The next day zero attack can install a malware of an attacker’s choice when targets view malicious content with Internet Explorer, an ancient browser with an outdated code base that is vulnerable to all kinds of exploits.

According to security firm Sophos, CVE-2020-1380 stems from an erroneous post-use class that allows attackers to load malicious code into a memory slot that has been freed since its previous contents are no longer in use. The downside lies in the IE JavaScript engine’s one-time compiler.

One way that attackers can exploit the flaw is by planting a blocked code on a targeted website. Another method is to embed a malicious ActiveX control into a Microsoft Office application or document that uses the IE rendering engine. Although harmful, Windows will indicate that ActiveX control is “safe to initialize”.

There is no doubt that intra-wild exploitation is alarming to the people or organizations attacked. But overall, CVE-2020-1380 is less of a concern for the Internet as a whole because of its small user base. With the rise of advanced protections in Chrome, Firefox, and Edge, IE has gone from a browser with near-monopoly usage to one with less than 6% market share. Anyone who still uses it should give up something with better protection.

A “leet” error with an elusive fix

The third solution released on Tuesday is CVE-2020-1337. His number, 1337, which hackers often use to pronounce “leet,” as in “elite,” is an important feature. The most important difference is that it is a snippet for CVE-2020-1048, an update that Microsoft released in May.

The May part was supposed to fix a privilege escalation vulnerability in Windows Print Spooler, a service that manages the printing process, including finding and loading printer drivers and scheduling print jobs.

In short, the flaw made it possible for an attacker with the ability to execute low-privilege code to set a background on vulnerable computers. The attacker could return at any time thereafter to escalate access to full system rights. The vulnerability was the result of typed typing allowing an attacker to write arbitrary data to any file on a computer with system privileges. This made it possible to drop a malicious DLL and execute it through a process that works with system privileges.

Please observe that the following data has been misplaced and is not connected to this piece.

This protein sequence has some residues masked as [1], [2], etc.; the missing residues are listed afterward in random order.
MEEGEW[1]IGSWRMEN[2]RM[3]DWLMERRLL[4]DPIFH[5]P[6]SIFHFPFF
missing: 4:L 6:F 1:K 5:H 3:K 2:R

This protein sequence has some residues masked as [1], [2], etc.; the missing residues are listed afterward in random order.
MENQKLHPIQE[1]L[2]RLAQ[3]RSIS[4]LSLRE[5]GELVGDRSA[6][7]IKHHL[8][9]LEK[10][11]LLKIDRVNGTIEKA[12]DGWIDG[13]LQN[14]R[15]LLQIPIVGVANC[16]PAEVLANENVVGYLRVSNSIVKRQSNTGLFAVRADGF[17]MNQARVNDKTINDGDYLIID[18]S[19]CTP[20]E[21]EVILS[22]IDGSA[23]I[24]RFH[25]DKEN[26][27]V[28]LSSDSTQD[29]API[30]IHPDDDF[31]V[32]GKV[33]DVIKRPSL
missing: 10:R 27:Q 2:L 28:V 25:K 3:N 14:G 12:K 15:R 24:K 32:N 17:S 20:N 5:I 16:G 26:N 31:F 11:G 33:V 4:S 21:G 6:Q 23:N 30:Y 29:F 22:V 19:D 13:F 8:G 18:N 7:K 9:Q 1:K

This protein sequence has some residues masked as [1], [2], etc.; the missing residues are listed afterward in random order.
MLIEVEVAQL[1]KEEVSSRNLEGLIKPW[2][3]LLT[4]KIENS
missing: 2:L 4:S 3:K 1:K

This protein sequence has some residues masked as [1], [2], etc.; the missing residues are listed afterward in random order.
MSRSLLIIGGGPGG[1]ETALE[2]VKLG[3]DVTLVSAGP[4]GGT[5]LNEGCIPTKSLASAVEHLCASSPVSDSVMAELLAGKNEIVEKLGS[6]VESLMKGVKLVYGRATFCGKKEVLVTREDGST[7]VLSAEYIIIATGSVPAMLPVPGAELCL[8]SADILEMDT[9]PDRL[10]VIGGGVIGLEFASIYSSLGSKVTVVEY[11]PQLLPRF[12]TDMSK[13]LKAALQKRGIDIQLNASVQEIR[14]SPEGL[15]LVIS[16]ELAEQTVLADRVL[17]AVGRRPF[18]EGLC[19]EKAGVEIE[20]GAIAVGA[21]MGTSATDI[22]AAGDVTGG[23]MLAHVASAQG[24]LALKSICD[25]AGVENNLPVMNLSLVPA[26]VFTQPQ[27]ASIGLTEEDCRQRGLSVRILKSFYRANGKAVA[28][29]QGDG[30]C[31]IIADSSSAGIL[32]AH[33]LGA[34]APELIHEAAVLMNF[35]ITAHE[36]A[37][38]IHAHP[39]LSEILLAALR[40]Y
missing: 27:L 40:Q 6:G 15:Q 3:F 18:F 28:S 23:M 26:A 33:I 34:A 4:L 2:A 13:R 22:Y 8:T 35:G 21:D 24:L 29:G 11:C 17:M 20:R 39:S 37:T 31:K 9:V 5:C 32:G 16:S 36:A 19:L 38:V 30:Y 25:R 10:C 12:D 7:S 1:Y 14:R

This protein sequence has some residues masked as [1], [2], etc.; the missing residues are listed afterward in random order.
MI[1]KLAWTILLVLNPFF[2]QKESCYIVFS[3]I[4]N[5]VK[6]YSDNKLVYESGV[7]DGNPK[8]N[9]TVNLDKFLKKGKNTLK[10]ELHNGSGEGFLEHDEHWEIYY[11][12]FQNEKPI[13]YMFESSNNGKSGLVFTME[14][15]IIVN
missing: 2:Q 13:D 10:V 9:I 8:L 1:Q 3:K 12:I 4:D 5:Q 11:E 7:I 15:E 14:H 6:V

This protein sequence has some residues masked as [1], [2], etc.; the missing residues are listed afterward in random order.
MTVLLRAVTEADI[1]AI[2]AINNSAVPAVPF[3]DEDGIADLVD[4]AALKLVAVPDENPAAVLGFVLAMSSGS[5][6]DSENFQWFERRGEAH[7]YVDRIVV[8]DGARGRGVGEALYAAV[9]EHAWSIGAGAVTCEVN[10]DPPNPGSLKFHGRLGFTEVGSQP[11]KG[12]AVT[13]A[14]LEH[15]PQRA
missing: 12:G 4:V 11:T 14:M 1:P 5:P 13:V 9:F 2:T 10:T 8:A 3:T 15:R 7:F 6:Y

A detailed technical description of this flaw is given in this post by researchers Yarden Shafir & Alex Ionescu. They note that the printed spooler has received little attention from researchers despite being some of the oldest code still running on Windows.

Less than two weeks after Microsoft released the snippet, a researcher with the math handle submitted a report to the Zero Day Initiative error correction service showing that the update failed to fix vulnerability. The discovery prompted Microsoft to develop a new piece. The result is the one that was released on Tuesday. ZDI has a complete breakdown of the failed part here.

Overall, this month’s Tuesday Update brought out almost three dozen critically rated vulnerabilities and many more with lower ratings. Within a day or so of release, Windows automatically downloads patches and installs them when the computer is no longer in use.

For most people, this automatic update system is fine, but if you’re like me and want to install them right away, it’s also easy. In Windows 10, go to Start> Settings> Update and Security> Windows Update and click Check for Updates. In Windows 7, go to Start> Control Panel> System and Security> Windows Update and click Check for Updates. A restart will be required.